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Reorganisation of primary care services during COVID-19 in the Western Cape, South Africa: Perspectives of primary care nurses


Background: Primary care nurses play a pivotal role in the response to disasters and pandemics. The coronavirus diseases 2019 (COVID-19) pandemic required preventative, diagnostic, and curative measures for persons presenting with symptoms of COVID-19 by healthcare providers, whilst continuing other essential services. We aimed to investigate the reorganisation of primary care services during COVID-19 from the perspectives of primary care nurses in the Western Cape province of South Africa.

Methods: We administered an online survey with closed and open-ended questions to professional nurses enrolled for a Postgraduate Diploma in Primary Care Nursing at Stellenbosch University (2020) and alumni (2017–2019) working in the Western Cape. Eighty-three participants completed the questionnaire.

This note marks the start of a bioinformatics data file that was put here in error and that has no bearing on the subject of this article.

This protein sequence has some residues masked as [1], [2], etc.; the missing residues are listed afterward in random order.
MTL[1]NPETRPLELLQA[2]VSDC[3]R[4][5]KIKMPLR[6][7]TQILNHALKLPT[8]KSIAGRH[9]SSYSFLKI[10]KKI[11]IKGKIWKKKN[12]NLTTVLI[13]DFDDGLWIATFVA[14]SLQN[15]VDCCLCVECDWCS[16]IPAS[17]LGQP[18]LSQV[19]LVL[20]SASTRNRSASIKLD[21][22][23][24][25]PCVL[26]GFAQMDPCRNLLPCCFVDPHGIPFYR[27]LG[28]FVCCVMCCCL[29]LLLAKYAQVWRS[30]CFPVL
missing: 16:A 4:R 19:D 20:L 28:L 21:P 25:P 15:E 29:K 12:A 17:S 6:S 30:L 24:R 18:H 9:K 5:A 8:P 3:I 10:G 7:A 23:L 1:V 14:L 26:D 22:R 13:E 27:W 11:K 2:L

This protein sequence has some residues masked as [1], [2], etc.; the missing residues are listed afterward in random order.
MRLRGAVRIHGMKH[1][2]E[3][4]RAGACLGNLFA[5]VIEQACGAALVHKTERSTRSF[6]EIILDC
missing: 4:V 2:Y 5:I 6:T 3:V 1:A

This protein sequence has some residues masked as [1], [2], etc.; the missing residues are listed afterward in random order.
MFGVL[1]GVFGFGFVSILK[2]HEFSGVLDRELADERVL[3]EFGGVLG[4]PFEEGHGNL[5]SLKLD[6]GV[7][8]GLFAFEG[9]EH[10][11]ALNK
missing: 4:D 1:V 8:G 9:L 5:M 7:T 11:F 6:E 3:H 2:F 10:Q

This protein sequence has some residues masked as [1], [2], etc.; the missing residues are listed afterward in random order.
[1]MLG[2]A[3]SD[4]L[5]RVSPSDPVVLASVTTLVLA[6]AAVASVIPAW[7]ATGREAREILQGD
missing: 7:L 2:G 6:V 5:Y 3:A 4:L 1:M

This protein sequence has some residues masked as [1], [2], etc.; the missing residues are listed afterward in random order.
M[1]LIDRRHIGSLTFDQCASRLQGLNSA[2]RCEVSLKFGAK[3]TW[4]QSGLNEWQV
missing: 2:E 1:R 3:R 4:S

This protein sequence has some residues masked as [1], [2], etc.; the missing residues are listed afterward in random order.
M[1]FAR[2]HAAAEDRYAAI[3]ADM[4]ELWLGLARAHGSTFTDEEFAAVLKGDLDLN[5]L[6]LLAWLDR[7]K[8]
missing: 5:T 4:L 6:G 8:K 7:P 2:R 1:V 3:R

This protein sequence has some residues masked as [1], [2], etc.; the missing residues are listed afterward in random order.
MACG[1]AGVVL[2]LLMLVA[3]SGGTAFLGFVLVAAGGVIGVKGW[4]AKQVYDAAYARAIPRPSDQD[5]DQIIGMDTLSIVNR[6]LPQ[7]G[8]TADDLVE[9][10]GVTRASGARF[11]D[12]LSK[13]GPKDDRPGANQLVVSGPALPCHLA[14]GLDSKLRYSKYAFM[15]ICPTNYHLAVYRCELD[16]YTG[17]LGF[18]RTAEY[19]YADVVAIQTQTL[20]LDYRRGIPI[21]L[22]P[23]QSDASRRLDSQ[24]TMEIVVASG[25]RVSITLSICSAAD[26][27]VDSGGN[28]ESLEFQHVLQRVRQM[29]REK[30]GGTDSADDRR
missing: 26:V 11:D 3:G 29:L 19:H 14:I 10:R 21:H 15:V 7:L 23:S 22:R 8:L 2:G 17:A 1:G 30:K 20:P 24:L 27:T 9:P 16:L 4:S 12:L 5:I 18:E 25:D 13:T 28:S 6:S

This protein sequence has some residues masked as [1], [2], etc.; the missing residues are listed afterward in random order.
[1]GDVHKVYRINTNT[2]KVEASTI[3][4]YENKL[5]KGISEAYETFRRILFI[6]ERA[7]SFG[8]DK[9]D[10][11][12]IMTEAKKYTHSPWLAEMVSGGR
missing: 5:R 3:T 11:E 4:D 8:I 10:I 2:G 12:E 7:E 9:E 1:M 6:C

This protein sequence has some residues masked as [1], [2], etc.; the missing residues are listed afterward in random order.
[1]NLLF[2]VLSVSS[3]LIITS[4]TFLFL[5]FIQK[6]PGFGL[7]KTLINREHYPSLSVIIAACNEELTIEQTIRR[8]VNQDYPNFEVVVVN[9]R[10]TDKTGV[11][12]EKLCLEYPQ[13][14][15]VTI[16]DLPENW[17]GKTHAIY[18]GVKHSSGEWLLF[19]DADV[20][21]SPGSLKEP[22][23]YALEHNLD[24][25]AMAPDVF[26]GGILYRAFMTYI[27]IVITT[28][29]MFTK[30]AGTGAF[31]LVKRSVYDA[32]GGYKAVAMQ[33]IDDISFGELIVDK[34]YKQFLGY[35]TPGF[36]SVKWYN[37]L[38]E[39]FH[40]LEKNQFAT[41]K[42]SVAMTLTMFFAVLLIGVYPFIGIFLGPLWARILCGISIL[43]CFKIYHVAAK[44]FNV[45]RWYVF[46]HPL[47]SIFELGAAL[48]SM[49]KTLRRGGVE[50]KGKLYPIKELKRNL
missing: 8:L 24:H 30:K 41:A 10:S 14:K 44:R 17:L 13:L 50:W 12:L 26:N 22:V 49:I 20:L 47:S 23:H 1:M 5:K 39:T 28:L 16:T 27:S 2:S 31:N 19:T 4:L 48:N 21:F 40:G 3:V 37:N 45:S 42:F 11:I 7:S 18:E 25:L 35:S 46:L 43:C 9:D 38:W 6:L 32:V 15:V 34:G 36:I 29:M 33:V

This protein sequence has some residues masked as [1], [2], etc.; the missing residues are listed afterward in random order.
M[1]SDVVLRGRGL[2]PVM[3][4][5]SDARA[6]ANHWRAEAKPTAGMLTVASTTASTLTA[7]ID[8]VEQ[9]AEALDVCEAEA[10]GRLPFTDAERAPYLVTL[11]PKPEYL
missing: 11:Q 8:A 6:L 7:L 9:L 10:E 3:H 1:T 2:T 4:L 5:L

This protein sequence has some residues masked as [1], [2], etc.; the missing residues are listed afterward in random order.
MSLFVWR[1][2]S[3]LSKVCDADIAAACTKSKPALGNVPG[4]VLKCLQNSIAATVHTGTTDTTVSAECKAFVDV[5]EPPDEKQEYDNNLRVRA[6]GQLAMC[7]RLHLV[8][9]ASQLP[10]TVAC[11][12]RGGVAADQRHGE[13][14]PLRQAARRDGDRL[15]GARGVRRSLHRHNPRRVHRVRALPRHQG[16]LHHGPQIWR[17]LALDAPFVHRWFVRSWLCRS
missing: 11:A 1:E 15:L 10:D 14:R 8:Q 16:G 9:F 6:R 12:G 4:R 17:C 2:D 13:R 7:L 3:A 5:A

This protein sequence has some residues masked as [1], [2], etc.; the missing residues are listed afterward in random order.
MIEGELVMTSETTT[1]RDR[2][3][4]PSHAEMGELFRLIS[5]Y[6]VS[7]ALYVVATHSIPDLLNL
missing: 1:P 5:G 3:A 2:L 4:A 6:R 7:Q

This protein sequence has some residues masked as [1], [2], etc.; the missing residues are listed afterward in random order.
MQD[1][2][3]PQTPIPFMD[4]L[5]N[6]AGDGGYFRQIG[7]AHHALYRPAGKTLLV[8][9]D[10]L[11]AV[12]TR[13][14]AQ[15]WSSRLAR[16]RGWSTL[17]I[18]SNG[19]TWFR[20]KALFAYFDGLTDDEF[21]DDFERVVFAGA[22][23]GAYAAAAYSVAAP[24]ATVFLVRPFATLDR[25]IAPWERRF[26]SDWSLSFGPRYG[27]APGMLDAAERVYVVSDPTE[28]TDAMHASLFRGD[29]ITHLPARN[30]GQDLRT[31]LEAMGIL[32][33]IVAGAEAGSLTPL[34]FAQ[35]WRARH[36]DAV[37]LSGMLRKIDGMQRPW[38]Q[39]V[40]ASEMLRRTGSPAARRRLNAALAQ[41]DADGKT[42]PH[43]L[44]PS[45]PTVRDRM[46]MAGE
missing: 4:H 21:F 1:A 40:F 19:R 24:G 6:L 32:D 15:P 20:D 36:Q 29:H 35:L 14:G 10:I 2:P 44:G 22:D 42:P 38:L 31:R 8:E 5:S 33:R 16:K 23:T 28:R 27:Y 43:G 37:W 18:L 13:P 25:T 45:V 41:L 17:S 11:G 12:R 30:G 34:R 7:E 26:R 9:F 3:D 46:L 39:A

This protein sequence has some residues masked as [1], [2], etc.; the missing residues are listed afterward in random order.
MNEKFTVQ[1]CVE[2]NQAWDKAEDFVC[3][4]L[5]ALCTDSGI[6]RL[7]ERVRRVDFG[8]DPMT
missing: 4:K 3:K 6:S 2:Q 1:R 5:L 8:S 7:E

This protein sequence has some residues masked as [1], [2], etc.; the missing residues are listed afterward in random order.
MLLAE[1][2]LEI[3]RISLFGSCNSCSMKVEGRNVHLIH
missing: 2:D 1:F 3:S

Results: The majority of the participants (74.4%) reported that they were reorganising services using a multitude of initiatives in response to the diverse infrastructure, logistics and services of the various healthcare facilities. Despite this, 48.2% of the participants expressed concerns, which mainly related to possible non-adherence of patients with chronic conditions, the lack of promotive and preventative services, challenges with facility infrastructure, and staff time devoted to triage and screening. More than half of the participants (57.8%) indicated that other services were affected by COVID-19, whilst 44.6% indicated that these services were worse than before.

Conclusion: Our findings suggest that the very necessary reorganisation of services that took place at the start of the COVID-19 pandemic in South Africa enabled effective management of patients infected with COVID-19. However, the reorganisation of services may have longer-term consequences for primary care services in terms of lack of care for patients with other conditions, as well as preventive and promotive care.

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eISSN: 2078-6204
print ISSN: 2078-6190